Kinds of Marriages in Muslim law

In pre-Islam Arabia, the laws were affirmative towards men and biased against women. Women are refused their basic rights meanwhile men were always considered at the high-level. Women were treated as slaves, and were not given any rights and were completely dependant on men for sustenance. It was Seer Mohammad who brought out some changes in the position of women. Seer Mohammad placed women on the status of almost perfect equality with men in terms of all legal powers and functions.  After marriage, women do not evade their individuality, she remains a separate member of the community.

Therefore, Muslim perception of marriage differs from Hindu perception of marriage according to which marriage is not merely a civil contract but also a holy sacrament. İn Muslim marriage, everyone has to marry to fulfil one’s desire to propagate a child legally. Living relationships have been partially approved in India. It is still very difficult for the Supreme Court to constitutionally invalidate this form of marriage. In the modern-era, muta marriage under Muslim law seems to be the equivalent of prostitution. It is presumed that the marriage being a contract, Muta marriage is supreme in living relationships.

Introduction

Marriage (nikah) is defined to be a contract that has the object of propagation and the legitimizing of children. Marriage according to the Mahomedan law, is not a holy sacrament but a civil contract. All rights and duties which created arise immediately and is not dependent on any condition paradigm like the payment of dower to wife by the husband.

Ashabah says “Marriage is a contract underlying a permanent relationship based on mutual consent on the part of a man and woman. “

Case Law: Shoharat Singh v. Jafri Begum[1]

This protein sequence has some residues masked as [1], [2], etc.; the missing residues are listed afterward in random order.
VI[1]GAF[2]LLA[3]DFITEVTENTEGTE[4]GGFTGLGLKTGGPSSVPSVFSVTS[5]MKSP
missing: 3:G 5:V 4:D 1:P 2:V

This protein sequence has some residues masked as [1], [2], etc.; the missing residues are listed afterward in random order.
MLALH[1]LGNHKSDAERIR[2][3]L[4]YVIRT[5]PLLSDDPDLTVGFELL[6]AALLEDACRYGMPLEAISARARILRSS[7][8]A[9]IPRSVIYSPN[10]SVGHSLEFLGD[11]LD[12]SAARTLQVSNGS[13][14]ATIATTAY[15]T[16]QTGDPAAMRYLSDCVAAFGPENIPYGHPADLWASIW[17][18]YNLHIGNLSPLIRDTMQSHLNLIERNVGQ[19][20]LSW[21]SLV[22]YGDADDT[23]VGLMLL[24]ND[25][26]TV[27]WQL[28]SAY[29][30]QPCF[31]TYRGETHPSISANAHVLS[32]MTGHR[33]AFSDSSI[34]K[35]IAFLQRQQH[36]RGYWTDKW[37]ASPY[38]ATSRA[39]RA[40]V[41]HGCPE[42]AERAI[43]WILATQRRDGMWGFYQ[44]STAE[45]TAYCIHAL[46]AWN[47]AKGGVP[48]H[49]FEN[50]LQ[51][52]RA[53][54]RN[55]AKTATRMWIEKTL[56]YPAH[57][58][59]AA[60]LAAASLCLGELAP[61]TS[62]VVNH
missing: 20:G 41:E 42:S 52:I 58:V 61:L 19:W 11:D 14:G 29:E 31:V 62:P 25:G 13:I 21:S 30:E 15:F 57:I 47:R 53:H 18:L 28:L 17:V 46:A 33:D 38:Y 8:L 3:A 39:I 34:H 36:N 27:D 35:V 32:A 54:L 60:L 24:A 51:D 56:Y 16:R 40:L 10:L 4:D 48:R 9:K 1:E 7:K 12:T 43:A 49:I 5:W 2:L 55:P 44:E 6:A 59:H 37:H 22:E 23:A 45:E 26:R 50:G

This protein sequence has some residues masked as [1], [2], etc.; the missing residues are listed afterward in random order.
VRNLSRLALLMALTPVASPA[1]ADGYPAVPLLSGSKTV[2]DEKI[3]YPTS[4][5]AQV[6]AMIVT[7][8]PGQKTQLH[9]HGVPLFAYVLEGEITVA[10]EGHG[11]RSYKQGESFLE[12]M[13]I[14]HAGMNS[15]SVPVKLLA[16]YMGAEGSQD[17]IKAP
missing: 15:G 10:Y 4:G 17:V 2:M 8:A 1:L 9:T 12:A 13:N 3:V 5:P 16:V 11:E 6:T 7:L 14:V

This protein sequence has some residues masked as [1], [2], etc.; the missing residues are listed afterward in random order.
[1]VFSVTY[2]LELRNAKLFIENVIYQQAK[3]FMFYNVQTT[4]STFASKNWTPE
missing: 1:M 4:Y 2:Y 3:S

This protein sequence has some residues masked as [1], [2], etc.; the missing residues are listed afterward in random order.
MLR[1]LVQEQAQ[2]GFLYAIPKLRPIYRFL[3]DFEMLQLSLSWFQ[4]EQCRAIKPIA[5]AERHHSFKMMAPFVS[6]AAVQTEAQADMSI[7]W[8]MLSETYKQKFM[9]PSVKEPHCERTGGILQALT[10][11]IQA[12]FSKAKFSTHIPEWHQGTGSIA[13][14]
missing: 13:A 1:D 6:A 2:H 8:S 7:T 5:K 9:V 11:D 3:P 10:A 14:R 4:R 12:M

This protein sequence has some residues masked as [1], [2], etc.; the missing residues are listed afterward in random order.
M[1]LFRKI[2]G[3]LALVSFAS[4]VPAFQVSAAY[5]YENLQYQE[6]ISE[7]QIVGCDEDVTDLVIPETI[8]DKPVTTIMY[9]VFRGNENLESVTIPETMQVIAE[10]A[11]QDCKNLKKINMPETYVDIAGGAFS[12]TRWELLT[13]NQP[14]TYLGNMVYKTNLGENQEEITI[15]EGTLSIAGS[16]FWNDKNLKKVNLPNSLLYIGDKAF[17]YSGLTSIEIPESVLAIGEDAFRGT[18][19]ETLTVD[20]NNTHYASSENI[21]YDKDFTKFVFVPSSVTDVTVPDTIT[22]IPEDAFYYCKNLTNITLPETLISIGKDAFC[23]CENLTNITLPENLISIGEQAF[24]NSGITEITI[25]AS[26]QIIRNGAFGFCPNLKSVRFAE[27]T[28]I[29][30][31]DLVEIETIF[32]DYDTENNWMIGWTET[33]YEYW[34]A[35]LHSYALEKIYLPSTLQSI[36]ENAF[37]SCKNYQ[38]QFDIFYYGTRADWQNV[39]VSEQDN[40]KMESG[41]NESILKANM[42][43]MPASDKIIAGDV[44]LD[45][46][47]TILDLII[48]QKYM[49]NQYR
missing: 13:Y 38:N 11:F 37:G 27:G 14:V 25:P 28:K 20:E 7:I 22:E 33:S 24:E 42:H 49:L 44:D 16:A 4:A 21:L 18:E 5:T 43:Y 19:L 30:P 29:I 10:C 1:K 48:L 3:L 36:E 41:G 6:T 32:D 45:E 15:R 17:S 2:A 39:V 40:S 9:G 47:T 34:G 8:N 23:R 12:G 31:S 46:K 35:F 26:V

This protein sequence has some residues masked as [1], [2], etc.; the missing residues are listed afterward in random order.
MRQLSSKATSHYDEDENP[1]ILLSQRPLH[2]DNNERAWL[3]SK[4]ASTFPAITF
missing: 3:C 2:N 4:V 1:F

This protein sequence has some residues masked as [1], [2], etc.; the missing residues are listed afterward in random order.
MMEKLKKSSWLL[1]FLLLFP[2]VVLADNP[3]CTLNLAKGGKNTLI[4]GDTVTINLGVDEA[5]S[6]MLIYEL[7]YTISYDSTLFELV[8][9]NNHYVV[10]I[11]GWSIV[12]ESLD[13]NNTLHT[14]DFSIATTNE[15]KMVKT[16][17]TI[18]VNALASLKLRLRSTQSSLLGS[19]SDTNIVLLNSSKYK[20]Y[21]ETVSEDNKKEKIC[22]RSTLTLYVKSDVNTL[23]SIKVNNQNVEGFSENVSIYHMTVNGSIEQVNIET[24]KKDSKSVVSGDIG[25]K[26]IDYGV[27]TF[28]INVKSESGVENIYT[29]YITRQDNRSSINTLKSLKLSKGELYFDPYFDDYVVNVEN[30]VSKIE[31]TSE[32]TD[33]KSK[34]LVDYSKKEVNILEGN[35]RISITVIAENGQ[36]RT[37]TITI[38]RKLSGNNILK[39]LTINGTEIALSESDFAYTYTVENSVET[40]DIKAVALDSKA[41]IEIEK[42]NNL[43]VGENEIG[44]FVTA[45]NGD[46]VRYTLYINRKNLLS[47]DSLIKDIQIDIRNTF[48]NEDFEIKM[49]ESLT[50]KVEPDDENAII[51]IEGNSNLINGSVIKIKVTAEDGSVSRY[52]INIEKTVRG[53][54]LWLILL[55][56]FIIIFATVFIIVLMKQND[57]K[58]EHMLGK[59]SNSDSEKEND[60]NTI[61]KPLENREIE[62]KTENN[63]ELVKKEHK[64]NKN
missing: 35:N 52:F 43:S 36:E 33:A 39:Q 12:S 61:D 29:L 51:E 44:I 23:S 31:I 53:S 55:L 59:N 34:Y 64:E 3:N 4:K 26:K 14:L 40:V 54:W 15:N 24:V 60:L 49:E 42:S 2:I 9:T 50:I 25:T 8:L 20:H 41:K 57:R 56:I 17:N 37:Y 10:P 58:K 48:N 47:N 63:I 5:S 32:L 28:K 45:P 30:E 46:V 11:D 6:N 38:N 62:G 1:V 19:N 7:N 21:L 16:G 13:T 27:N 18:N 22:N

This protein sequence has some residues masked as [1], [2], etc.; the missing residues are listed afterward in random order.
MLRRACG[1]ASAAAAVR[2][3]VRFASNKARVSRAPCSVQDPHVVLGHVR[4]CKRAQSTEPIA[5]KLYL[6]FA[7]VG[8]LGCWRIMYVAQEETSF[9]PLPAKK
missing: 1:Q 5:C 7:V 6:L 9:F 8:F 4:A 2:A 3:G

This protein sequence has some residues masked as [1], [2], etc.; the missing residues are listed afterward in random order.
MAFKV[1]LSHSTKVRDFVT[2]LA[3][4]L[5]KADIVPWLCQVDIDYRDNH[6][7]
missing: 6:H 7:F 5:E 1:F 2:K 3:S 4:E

In this case, the Privy Council said that marriage under Muslim law is a religious ceremony.

The virtue attached to the institution of marriage in the Islamic system has neither been comprised nor sufficiently appreciated by outsiders. Marriage in Islam is perceived as the basis of society. It is a contract but also a sacred contract.

Marriage as an establishment leads to the upliftment of man and is a means for the continuation of the human race. The motive of Muslim marriage is to protect the society from foulness and lewdness. It has also been said that marriage is a holy sacrament, which means that it is an act of Ibadat or worship. Thus, marriage according to Muslim law, is a contract for the purpose of ratification of intercourse, propagation of children, and the regulation of social life in the interest of society by creating:

  • The rights and duties between the parties itself, and
  • Between each of them and the children born from the union.

Capacity for marriage

  • Every Mahomedan of sound mind, who has accomplished puberty may enter into the contract of marriage.
  • A lunatic or minor who has not reached puberty can also be validly contracted in marriage by their appropriate guardian.
  • A marriage of a Mahomedan who is of sound mind and also has reached puberty is void if it is brought about without his consent.

Essential of a valid marriage

  • There should be a valid proposal by one party saying “Izab” and acceptance by another by saying “Qubul”.
  • The proposal and acceptance must be given at the same meeting.
  • Every Muslim who is of a sound mind and has reached puberty (i.e., 15 years of age) is considered competent to enter in a contract of marriage. Thus, those parties are competent to marry.
  • There must be free consent to marry without any duress, coercion, fraud, or undue influence.
  • There should be no legal obstruction to the marriage of the parties.
  • The proposal and acceptance must be made in the presence of two males or one male and two female witnesses who are adults and Muslims, under the Sunni law.
  • Witnesses are not required at the time of marriage in Shia law.

Case Laws

 Adam v. Mammad[2]

In this case, the girl’s father had given his consent, and the daughter had withheld hers. Thus, no valid marriage had taken place. So, the judge upheld that consent is a must for the validity of a marriage.

Yusuf v. Sowramma[3]

In this case, the learned Judge J. V. R Krishna Iyer stated that there is a common misconception that no religious consequences or social solemnity are attached to Muslim marriage and that it is merely a civil contract. However, there is no definite argument put forward by the judge and neither has he gone deep into the principles of Shariah.